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French precision: Aimand.

Good, and Good For You
By B.A. Nilsson

Pierre-Laurent Aimard

Troy Savings Bank Music Hall, Oct. 17

Talent is talent and transcends nationalism, so Pierre-Laurent Aimard’s Troy Music Hall recital last week ranged effectively through the music of five composers born in five different countries, each interpretation as compelling as the one before.

But the sequence of works proceeded so shrewdly that when this French-born pianist reached the final work, Book One of Debussy’s Préludes, it was as triumphant as it was inevitable. In other words, it wasn’t just some kind of Gallic-centric phenomenon here; it was, as the French probably wouldn’t put it, the whole shebang.

Debussy couldn’t have painted the tone pictures he came up with without the music of Mozart and Beethoven and Chopin in his ear; Elliott Carter may deny it, but he clearly paid attention to the music of Debussy.

I’d like to think that the more hip parts of this country don’t need their advance publicity to apologize for presenting music by Carter, a still-living contemporary of Aaron Copland (who was slightly older) and Leonard Bernstein (ten years younger). But this is the fusty Capital Region, where we quail at the possibility of dissonance. Based on the intermission murmurs of the small, grey crowd that attended this concert, the upcoming Two Diversions by Carter was anticipated as the musical equivalent of cod liver oil—it might prove to be good for you in some mysterious way, but at least it would be survivable.

The nervous nellies squinched their faces and swallowed what turned out to be a fascinating, persuasive seven-minute work built on classical forms and building to an exciting finish. It opens with a slow ground over which we tour a melodic sequence based on intervals of seconds and thirds; the rhythm develops, sometimes adding a backbeat, sometimes seeming to vanish briefly. For a while, the ground even traded places with the melodic figures. A tonal center grows as the first Diversion finishes; the second seizes that center as part of a hyperkinetic re-realization of the ground and intervals that came before.

It set the stage nicely for the Debussy Préludes, but, just as Aimard saved that for last, so shall I. You could call the first half of the program (Mozart-Beethoven-Chopin) the crowd-pleaser, but Mozart’s sonatas often offer more challenges than the casual listener is prepared to meet.

Certainly his Sonata No. 16, a late-in-(abbreviated)-life work, finds his lines leaner and ideas more rarefied than what came before. Aimard made a short sonata shorter by dropping the exposition repeat, but I’ll heretically confess that I didn’t miss it. I was fascinated by the pianist’s ability to use pauses as dynamic devices, further enhancing a work that never seeks to overwhelm you with sound.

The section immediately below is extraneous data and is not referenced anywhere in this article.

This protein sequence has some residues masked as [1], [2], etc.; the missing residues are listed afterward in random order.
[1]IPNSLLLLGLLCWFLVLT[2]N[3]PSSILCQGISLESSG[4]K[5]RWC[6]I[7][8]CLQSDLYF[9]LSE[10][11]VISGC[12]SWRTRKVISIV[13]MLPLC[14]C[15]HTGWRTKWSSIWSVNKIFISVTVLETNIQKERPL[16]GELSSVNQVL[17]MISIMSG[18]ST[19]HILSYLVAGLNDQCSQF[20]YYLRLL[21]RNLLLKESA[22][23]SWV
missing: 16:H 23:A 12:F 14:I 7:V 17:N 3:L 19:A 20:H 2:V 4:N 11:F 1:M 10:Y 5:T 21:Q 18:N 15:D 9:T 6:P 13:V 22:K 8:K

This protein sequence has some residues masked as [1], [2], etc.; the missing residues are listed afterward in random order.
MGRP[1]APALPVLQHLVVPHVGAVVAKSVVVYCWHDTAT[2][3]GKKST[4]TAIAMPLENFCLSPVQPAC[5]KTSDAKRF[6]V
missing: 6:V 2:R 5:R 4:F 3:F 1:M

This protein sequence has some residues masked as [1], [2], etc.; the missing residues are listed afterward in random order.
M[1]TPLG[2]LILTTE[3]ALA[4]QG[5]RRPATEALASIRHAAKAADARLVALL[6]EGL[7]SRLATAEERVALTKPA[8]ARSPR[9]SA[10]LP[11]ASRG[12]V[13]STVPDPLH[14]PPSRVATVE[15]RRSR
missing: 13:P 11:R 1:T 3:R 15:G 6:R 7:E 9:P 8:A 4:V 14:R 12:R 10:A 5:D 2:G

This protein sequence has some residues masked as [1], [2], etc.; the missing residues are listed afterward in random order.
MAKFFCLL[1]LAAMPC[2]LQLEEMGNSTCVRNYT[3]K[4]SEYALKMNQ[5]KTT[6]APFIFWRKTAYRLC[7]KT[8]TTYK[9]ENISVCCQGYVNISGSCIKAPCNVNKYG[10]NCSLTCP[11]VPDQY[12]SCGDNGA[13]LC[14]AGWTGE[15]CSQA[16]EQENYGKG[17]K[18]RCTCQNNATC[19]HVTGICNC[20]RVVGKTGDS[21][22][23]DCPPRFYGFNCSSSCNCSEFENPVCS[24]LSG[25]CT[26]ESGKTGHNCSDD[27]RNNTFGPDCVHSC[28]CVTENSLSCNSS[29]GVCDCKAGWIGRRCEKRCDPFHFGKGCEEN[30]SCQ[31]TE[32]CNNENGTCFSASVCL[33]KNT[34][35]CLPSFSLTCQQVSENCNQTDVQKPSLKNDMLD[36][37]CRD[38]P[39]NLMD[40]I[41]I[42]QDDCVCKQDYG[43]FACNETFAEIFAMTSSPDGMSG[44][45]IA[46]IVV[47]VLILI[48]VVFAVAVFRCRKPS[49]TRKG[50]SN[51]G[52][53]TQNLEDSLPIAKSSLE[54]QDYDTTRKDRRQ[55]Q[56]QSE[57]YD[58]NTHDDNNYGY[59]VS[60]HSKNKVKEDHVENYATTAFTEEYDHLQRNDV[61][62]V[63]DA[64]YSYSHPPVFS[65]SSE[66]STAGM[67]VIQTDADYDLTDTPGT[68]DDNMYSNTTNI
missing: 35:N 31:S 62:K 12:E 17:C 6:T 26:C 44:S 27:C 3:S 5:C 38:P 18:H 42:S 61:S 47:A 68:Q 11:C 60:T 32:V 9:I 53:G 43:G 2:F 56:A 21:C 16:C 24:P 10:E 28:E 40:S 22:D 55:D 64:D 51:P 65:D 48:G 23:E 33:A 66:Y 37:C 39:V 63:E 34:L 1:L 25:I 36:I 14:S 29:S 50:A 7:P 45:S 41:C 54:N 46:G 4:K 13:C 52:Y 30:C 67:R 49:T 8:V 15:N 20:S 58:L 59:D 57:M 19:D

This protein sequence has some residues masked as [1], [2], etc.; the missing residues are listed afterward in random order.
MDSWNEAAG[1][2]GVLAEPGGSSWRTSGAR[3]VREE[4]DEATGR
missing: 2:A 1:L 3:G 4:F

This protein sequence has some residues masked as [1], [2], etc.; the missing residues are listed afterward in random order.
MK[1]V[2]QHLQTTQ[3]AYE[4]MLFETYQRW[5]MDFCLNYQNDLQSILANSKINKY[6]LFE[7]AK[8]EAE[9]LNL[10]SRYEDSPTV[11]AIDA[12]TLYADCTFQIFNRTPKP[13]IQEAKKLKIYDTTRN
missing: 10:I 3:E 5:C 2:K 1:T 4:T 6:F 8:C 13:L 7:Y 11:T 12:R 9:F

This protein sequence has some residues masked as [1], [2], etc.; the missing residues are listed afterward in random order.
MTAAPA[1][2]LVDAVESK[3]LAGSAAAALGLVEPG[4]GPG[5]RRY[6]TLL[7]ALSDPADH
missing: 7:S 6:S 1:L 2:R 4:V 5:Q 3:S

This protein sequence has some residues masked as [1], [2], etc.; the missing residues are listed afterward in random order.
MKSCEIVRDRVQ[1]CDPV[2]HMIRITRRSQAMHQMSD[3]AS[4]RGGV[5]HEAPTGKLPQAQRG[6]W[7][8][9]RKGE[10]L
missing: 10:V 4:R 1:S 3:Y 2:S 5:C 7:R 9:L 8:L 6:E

Even his choice of a Beethoven sonata was offbeat. Like Bill Evans, Beethoven enjoyed writing pieces for the women in his life, and the Sonata No. 24 is subtitled “For Thérèse” in order to suck up to a dame. It’s a brief work densely packed with fresh ideas, and Aimard brought to it an Alfred Brendel-like sense of urgency that nevertheless seemed unhurried. Even his dash for the finish in the quick second (and last) movement made sense.

That sense of urgency also informed the Barcarolle by Chopin, one of my favorite works by that composer. The beautiful cascade of trills that brings the whole thing together at the end sounded like Aimard had four hands going.

Want a triumphant finish for the first half? Don’t play Chopin’s Polonaise-Fantasie, Op. 61. But if you’re heading for Carter-land, it’s a perfect prelude, thoughtfully constructed and very melodic without getting too show-offish. And it was fascinating to hear how much this work prefigured Debussy’s.

Debussy’s Préludes advanced the concept of programmatic miniatures into realms of sound poetry where the piano had never before ventured, if I may wax hyperbolic. These whimsically titled pieces have such transparency about them that you’ll forget you’re listening to music as they draw you in, whether it be the blurred majesty of the “Sunken Cathedral” or the “Sounds and Scents of the Evening Air”—the latter demonstrating Aimard’s ability to use a pause as a dramatic device.

He paused and pedaled and trilled and otherwise caressed sounds out of that piano that seemed to originate elsewhere, so transcendent did he make this music. From the simple beauty of “The Girl with the Flaxen Hair” to the syncopated dance of “Minstrels,” there’s a wide range of sound and emotion available in this set. In “What the West Wind Saw,” the pianist was suitably animated, fueled by the feisty chromaticism, while he gave “The Interrupted Serenade” a snappy, Albeniz-like sound.

Despite repeated calls and an enthusiasm that caused the audience to lumber to its feet, Aimard gave no encore, which was a good choice: it was a pleasure to leave the hall with the Debussy still ringing in my ears.

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